The original spirit was a malt or straight unblended product of a single malt whisky.
There are around 116 single malts, classified into Highland, Lowland or Islay.
The subtle flavours of pure malt whisky distilled according to age-old methods are greatly prized by connoisseurs throughout the world. The distilleries on Speyside (Cardhu, Glenfarclas, Strathisla, Glen Grant, Glenfiddich, Tamnavulin, The Glenlivet and Dallas Dhu) enjoy a prestigious reputation and many welcome visitors to see the process and sample a wee dram.
Islay in the Hebrides produces distinctive smoky, peaty malts such as Laphroaig, Bowmore, Bunnahabhain.
There are also many lesser-known malt whisky distilleries close to Edinburgh and Glasgow and all over the Highland region which welcome visitors. The Scotch Whisky Heritage Centre in Edinburgh also provides a comprehensive introduction to the celebrated drink.
Grain whisky is made from a malted barley and other cereals. The blends are a mixture of a lighter grain with a malt. Blended varieties are subdivided into two categories: de luxe and standard.
Scotch whisky is made from only three ingredients: malted barley, water and yeast. The processes have been refined down through the centuries but apart from the scale and complexity of the hardware, in essence they have remained the same for much of this time.
Best quality barley is first steeped in water and then spread out on malting floors to germinate. It is turned regularly to prevent the build up of heat. Traditionally, this was done by tossing the barley into the air with wooden shovels in a malt barn adjacent to the kiln.
During this process enzymes are activated which convert the starch into sugar when mashing takes place. After 6 to 7 days of germination the barley, , goes to the kiln for drying. This halts the germination. Peat may be added to the fire to impart flavour from the smoke.
The dried malt is ground into a coarse flour or grist, which is mixed with hot water in the mash tun.
The quality of the pure Scottish water is important. The mash is stirred, helping to convert the starches to sugar. After mashing, the sweet sugary liquid is known as wort.
The wort is cooled and pumped into washbacks, where yeast is added and fermentation begins. After about 2 days the fermentation dies down and the wash contains 6-8% alcohol by volume.
In some mysterious way the shape of the pot still affects the character of the individual malt whisky, and each distillery keeps its stills exactly the same over the years.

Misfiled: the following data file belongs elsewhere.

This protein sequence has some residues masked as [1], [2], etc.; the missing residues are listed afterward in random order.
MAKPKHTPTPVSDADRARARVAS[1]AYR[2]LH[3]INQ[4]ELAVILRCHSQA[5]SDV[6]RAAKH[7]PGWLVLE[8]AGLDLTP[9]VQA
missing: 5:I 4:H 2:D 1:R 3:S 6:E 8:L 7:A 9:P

The still is heated to just below the boiling point of water and the alcohol and other compounds vaporize and pass over the neck of the still into either a condenser or a worm – a large copper coil immersed in cold running water where the vapour is condensed into a liquid.
The wash is distilled twice – first in the wash still, to separate the alcohol from the water, yeast and residue
The distillate from the wash still, then goes to the spirit still for the second distillation. The more volatile compounds which distil off first, are channelled off to be redistilled. Only the pure heart of the run, which is about 68% alcohol by volume is collected in the spirit receiver.
All the distillates pass through the spirit safe – whose locks were traditionally controlled by the Customs & Excise. The stillman uses all his years of experience to test and judge the various distillates without being able to come into physical contact with the spirit.
The newly distilled, colourless, fiery spirit , reduced to maturing strength, 63% alcohol by volume, is filled into oak casks which may have previously contained Scotch whisky, bourbon or sherry, and the maturation process begins.
By law all Scotch whisky must be matured for at least 3 years, but most single malts lie in the wood for 8, 10, 12, 15 years or longer. Customs & Excise allow for a maximum of 2% of the whisky to evaporate from the cask each year – the Angels’ Share. Unlike wine, whisky does not mature further once it is in the bottle.
Grain whisky and blending
Scotch grain whisky is usually made from 10-20% malted barley and then other unmalted cereals such as maize or wheat. The starch in the non-malted cereals is released by pre-cooking and converted into fermentable sugars. The mashing and fermentation processes are similar to those used for malt whisky.
While the distinctive single malts produced by individual distilleries are becoming increasingly popular, blending creates over 90% of the Scotch whisky enjoyed throughout the world.
By nosing samples in tulip-shaped glasses the blender selects from a wide palate – from the numerous Highland and Speyside malts to the strongly flavoured and peaty Island malts, and the softer and lighter Lowland malts. These malts are combined with grain whiskies – usually 60-80% grain whiskies to 20-40% malt whiskies, and are then left to ‘marry’ in casks before being bottled as one of the world-renowned blended whiskies.
A blend of a range of malt whiskies, with no grain whisky included, is known as a vatted malt.